Mayer Brown’s Global Directions is a summary of recent immigration and mobility trends arising in key jurisdictions around the globe. This high-level overview alerts recipients to select changes in law and practice that may affect their global mobility programs.
Canada: New Employer Compliance Framework
- Effective December 1, 2015, changes to Canada’s employer compliance framework for employers of temporary foreign workers, specifically with respect to penalties, will be implemented. Employment and Social Development Canada will implement a new points system for determining appropriate fines and bans based on the severity and frequency of violations. Employers may be banned from utilizing the Temporary Foreign Worker Program for one, two, five, or 10 years, or may be banned permanently.
United States: Global Entry Expanded to Citizens of the United Kingdom
- US Customs and Border Protection (CBP) announced that Global Entry, a CBP Trusted Traveler Program, has been expanded to include citizens of the United Kingdom. A pilot program for UK citizens to participate in Global Entry was launched in 2011.
- Beginning December 3, 2015, UK citizens may register for Global Entry through the United Kingdom Home Office website. Following an interview with a CBP officer, approved applicants will be granted a five-year membership.
- The Global Entry program expedites the screening process for travelers when entering the United States. The program currently has more than 2.5 million members.
France: Schengen Visas Will Continue to be Issued; Border Security Heightened
- In response to the November 13 attacks, France has implemented tighter security measures at its borders, resulting in entry and exit delays.
- There was a report on the Schengen visa website stating that France would suspend the issuance of Schengen visas. However, multiple French embassies have confirmed this report to be incorrect and advised that Schengen visas are still being issued. Schengen visa holders, however, can expect to be stopped and inspected at the French border due to the new security measures. Under normal circumstances, Schengen visa holders are free to move anywhere within the Schengen area without inspection.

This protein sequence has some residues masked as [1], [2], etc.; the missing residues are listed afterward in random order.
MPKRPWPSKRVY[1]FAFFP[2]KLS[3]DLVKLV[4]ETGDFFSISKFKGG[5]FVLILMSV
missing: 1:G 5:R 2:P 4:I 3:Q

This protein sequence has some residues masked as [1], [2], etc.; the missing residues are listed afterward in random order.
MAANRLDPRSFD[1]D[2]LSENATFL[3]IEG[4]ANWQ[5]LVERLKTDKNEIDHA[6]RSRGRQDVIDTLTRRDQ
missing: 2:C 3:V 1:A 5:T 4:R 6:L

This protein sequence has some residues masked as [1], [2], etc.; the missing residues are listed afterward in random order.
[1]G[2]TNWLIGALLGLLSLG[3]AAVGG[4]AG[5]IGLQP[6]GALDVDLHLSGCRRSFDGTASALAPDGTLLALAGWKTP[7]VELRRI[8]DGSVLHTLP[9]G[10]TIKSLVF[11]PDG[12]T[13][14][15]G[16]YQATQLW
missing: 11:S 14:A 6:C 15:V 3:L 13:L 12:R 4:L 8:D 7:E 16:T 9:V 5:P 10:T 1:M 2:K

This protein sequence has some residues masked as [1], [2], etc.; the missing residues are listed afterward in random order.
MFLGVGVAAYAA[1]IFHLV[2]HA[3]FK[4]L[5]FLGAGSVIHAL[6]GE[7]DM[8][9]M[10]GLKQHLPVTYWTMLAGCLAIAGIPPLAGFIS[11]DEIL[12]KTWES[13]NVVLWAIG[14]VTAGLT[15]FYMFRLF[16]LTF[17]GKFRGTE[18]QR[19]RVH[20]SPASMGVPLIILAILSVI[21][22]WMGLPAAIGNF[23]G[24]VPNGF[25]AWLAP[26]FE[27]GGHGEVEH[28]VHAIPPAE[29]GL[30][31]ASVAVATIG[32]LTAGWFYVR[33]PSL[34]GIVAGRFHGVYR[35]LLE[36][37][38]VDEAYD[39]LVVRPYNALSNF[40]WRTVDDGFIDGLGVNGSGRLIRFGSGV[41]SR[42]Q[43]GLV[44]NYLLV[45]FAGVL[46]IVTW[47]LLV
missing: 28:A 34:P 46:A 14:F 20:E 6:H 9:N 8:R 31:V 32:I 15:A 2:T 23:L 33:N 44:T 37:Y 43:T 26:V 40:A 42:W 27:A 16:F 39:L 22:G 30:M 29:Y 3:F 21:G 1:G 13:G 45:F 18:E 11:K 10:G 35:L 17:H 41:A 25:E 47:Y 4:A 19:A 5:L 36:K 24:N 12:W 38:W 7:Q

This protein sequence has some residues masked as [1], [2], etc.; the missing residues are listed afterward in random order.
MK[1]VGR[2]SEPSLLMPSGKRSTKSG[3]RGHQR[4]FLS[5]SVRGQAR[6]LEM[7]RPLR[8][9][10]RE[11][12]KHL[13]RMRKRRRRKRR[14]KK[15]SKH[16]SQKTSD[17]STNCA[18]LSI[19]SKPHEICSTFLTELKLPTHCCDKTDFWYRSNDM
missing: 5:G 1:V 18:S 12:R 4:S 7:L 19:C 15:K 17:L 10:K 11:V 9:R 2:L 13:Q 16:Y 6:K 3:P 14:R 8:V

Italy: Citizenship Reform Passes House, Moves to Senate
- A citizenship reform bill that addresses the citizenship eligibility of immigrant children has passed the House and now goes before the Senate for a vote. The bill contains the following eligibility criteria for immigrant children:
- Children born in Italy to foreign parents are considered Italian citizens at birth if at least one of parent has obtained permanent residency, or is entitled to citizenship upon attending and completing five years of school.
- Children under the age of 12 when they arrive in Italy will be eligible to receive citizenship status upon attending and completing five years of school. For such children, their parents must apply on the child’s behalf before the child’s 18th birthday. Alternatively, such children may apply themselves prior to their 20th birthday.
- Children who arrive in Italy prior to the age of 18 can apply for citizenship if they have resided regularly in Italy for at least six years and have successfully completed a certain level of education.
Switzerland: Quotas for 2016 Work Permits Announced
- Nationwide quotas for 2016 B and L permits have been announced. B permits are long-term residence permits, which are valid for up to five years and are renewable. L permits are valid for up to 12 months and may be converted into B permits after two years.
- The limit for people who are not European Union/European Free Trade Association (EU/EFTA) nationals in 2016 is 4,000 L permits and 2,500 B permits. L and B permits for EU/EFTA nationals are limited to 2,000 and 250 respectively.